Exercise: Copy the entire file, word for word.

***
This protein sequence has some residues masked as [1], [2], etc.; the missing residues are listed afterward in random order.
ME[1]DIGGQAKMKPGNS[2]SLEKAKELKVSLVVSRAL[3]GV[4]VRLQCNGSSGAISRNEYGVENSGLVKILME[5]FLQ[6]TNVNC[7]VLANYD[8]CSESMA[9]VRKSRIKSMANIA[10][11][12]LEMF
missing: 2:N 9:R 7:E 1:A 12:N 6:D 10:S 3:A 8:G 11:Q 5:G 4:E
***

This protein sequence has some residues masked as [1], [2], etc.; the missing residues are listed afterward in random order.
ME[1]DIGGQAKMKPGNS[2]SLEKAKELKVSLVVSRAL[3]GV[4]VRLQCNGSSGAISRNEYGVENSGLVKILME[5]FLQ[6]TNVNC[7]VLANYD[8]CSESMA[9]VRKSRIKSMANIA[10][11][12]LEMF
missing: 2:N 9:R 7:E 1:A 12:N 6:D 10:S 3:A 8:G 11:Q 5:G 4:E